Photo courtesy of Manuel Rodriguez

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Many professors challenge their students to walk a mile in their peer’s shoes. Not many challenge them to wheel a mile in their peer’s chairs.

Two professors in different departments are raising awareness about handicap access on campus through class assignments.

Wheelchair access is dear to Tamie Morgan, professor of professional practice from the school of geology, energy and the environment.

“I have a 28-year-old son who uses a wheelchair, so this has been something that has affected our family from the day he was born,” Morgan said.

Morgan said this inspired her to introduce a project. Her students must create a map in Google Earth that shows the wheelchair-accessible routes to landmarks on campus.

“It really just shows the students that for some people, getting around can be complicated. If you are in a wheelchair, you can’t cut through campus in ways that everyone else does,” Morgan said. “It impacts almost everything about your life.”

The campus route is viewable on Google Maps.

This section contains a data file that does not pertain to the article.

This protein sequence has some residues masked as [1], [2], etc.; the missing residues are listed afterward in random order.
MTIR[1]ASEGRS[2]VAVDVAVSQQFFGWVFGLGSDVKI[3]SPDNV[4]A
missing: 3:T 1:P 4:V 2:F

Linda Moore, professor from the department of social work, teaches the class social work and diversity. For the last 15 years, Moore has required her students to navigate campus in a wheelchair.

“I think most of the students really haven’t gotten a sense of what it means to have a disability that makes it difficult to get around physically,” Moore said.

Moore also uses the wheelchairs to teach about socioeconomic diversity.

“It is one that you would get if you were poor,” Moore said. “So they get to see about disability but they also get to see about poverty and some of the issues related to that.”

She said that students completing the project are often yelled at.

“I’ve had people cursed at almost every year,” Moore said.

Moore and Morgan agreed these projects help people empathize with their peers.

“They experience the vulnerability. Having to look up to people when they talk – the lack of eye contact,” Moore said.

Students in both classes said they have learned from the projects.

“It was cool to see how much Professor Morgan cared about it. It is something you don’t think of every day,” TCU alum Freese Roberts said.

Emily Freed, a senior who took Moore’s class, said, “I have always taken my physical abilities for granted, but this exercise really put everything into perspective.”

“I remember trying to push myself up onto the sidewalk and the wheel got caught between the road and sidewalk. I almost fell flat on my face if I hadn’t stood up as the wheel chair was falling over,” Freed said.

Marsha Ramsey, the director for the Center for Academic Services, said the construction on campus is helping to make TCU more inclusive for individuals with mobility issues.

“All of the construction we are having is certainly helping bring a more universal design,” Ramsey said. “We are moving towards making campus as free of barriers as possible.”

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